Blueprint for Success
Every building begins with a blueprint. The men involved have come to the realisation that a halachically kosher mikva needs similar attention to detail, and precise assignment of every square inch… to a nuclear missile facility. Kevin Doonan architects invest their 33 years of experience into the initial design and then proceed to categorise the project on their website as “complex”:
“The design brief was complex: …mikvehs (for ritual bathing)… all in strict accordance with rabbinical rules were accommodated within, on building.”
The plans are submitted to Gateshead Council by the architects and the Building Committee holds its collective breath. The site is small, with every inch of space ingeniously utilized. It is practically unheard of to procure Planning Permission for this kind of density. The Yad Hashem is plainly evident when the blueprints are accepted. They are on a holy mission and Someone is behind them.
Every Last Screw
Kevin Doonan architects have spent the last year putting in the details. The result? Detailed construction drawings indicating every single minute aspect of the structure. It has been long, tiring year of comprehensive meetings, discussing and deciding the placement of every wire and screw. From number-locks to shower heads, from drainage pipes to door handles, every component has finally slotted into place.
Rumours abound. Every man in Kehillah has an opinion to air on the subject. But it is not until glossy ads announcing “The Launch” appear in the local advertiser that anyone knows anything for certain.
All are aware that the committee have been busy with a new Mikva facility. But questions abound. What will it look like? What have they done? Are there plans? Can we see them? Will we be part of it?
1st of August, 2016 is eagerly inscribed on calendars. Successive advertisements cause curiosity to mount to epic proportions. At the appointed time, the Kehillah arrive at the Bewick Centre in droves. Music is playing, a delicious catered spread is laid on the tables. Glossy brochures laying on the tables portray a 3D computer mock-up of the building in vivid colour.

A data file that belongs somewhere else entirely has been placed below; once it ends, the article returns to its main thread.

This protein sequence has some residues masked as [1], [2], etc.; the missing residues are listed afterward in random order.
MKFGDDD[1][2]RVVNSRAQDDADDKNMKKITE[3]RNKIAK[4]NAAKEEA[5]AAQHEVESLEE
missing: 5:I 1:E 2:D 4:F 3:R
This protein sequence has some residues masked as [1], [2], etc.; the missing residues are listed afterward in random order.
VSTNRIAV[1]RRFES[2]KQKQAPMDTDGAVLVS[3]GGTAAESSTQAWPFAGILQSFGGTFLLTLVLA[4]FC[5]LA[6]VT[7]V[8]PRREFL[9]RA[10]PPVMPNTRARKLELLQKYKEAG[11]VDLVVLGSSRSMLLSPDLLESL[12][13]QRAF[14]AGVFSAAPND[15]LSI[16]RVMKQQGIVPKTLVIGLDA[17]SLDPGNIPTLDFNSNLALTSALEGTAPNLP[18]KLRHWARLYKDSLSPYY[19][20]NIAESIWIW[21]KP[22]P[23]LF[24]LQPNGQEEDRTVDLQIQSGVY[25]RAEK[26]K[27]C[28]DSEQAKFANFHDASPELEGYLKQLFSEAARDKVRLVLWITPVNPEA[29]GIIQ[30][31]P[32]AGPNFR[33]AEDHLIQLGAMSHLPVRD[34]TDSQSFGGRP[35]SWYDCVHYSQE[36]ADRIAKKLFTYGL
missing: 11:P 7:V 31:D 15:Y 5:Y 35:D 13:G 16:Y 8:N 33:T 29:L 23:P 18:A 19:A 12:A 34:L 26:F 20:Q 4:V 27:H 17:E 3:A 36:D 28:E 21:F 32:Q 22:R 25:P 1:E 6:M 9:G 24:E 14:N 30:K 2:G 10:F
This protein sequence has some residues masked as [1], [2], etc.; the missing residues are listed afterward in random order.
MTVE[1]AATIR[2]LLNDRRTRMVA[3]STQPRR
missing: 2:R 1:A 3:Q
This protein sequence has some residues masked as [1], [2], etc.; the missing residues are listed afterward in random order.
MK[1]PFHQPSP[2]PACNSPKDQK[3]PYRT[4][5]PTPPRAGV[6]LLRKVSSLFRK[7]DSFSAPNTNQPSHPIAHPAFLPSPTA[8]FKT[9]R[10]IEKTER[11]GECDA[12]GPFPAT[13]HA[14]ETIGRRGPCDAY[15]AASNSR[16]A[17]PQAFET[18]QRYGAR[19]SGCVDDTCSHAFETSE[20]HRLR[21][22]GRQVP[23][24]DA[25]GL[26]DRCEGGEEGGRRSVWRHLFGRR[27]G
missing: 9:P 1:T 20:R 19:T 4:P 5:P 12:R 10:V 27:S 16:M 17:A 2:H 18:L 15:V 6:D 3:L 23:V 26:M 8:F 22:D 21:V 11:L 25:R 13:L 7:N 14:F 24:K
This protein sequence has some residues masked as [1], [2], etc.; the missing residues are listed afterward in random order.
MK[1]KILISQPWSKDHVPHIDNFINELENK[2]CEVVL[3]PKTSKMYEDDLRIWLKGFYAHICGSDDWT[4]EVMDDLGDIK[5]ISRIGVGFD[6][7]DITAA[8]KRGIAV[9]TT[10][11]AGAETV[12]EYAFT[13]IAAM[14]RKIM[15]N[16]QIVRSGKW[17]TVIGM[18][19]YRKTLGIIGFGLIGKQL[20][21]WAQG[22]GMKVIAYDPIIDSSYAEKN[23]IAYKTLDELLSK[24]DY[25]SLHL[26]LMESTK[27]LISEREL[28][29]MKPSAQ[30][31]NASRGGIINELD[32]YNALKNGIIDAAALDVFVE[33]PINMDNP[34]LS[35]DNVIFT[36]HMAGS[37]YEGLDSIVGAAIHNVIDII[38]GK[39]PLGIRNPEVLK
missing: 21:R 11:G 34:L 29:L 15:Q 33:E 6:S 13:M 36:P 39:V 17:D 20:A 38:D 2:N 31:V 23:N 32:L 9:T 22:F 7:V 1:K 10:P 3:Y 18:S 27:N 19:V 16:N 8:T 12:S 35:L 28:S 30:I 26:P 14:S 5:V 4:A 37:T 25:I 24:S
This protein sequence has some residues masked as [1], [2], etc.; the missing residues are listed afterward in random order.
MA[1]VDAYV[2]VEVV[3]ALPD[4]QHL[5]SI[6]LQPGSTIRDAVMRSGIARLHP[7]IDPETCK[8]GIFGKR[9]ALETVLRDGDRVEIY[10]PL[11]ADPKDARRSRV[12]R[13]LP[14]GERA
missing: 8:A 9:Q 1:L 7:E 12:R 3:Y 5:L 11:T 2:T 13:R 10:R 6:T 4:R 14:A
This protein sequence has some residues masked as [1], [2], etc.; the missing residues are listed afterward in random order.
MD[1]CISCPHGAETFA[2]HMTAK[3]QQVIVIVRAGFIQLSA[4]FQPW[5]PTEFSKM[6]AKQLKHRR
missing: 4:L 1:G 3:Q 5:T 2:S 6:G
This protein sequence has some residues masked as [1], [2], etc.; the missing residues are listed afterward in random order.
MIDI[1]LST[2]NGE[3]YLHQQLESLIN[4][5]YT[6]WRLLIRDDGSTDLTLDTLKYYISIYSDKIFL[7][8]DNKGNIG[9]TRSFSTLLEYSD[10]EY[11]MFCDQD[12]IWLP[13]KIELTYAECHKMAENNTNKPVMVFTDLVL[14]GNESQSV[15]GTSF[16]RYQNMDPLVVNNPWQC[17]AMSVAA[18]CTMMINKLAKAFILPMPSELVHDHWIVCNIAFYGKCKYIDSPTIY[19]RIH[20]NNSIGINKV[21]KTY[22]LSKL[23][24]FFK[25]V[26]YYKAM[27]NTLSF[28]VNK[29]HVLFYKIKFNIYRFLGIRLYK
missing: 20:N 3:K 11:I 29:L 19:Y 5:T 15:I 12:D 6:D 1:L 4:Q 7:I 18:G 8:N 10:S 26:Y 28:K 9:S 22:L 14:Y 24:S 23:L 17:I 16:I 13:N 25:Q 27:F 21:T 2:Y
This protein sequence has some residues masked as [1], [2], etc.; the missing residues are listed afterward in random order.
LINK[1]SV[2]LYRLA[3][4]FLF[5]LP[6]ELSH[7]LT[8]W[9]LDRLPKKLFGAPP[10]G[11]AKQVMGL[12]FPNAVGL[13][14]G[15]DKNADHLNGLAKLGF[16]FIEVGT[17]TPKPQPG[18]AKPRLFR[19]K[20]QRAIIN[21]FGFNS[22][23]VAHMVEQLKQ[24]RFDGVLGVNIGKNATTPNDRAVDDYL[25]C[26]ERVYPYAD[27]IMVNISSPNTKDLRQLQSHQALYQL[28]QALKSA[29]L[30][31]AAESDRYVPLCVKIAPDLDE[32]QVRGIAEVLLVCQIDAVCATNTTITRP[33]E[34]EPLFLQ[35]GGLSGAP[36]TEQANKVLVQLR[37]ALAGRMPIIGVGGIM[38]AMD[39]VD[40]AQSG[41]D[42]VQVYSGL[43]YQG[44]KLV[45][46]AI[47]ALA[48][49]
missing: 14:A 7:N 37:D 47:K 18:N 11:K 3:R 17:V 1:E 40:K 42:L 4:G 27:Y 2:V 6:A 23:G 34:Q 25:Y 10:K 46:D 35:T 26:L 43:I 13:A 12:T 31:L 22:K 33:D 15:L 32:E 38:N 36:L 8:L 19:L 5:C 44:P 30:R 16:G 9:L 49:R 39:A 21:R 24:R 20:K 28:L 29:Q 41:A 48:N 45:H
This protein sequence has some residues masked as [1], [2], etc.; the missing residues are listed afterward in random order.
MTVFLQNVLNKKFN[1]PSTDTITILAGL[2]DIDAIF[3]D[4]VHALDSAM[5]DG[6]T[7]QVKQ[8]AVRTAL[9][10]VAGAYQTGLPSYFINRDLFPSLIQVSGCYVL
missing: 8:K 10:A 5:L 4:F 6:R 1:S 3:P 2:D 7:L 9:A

The Parnes, R’ Y Kaufman and then Rav Shaya Schlesinger from London address the crowds, inspiring a sense of purpose and mission in every attendee, to do their part to change the status quo. The need is desperate and the situation dire. Every kehillah member is urged to “jump onto the bandwagon” and make the mission of equipping Gateshead for its future, his own. But the Gateshead Rov’s address is the one that has the most profound effect on the Kehilla members. In no uncertain terms, the Rov delineates how they are bound by halocha to aid in providing for the needs of the Kehilla – even those who do not require the use of the new facility. He named a clear minimum contribution — £1500 over a course of five years.
The response is remarkable. In a breath-taking display of unity, sense of responsibility, and support, almost the entire Kehilla set up a Direct Debit or contribute to the venture. The staggering sum of 1 million pounds is raised. Combined with a previous 1.4 million pledged by select members of the Kehilla, the Committee are 2.4 million closer to their goal.
But what is the goal? Until a construction company is named and contracted, the Committee remain in the dark as to exactly just how much the project is going to cost. But one thing they do know.
They are nowhere near where they need to be.
The Right Men for the Job
It’s time to see something concrete. A list of 20 potential contractors are drawn up and intense discussions ensue, as the Committee strive to narrow down the pool. Who are the best men for the job?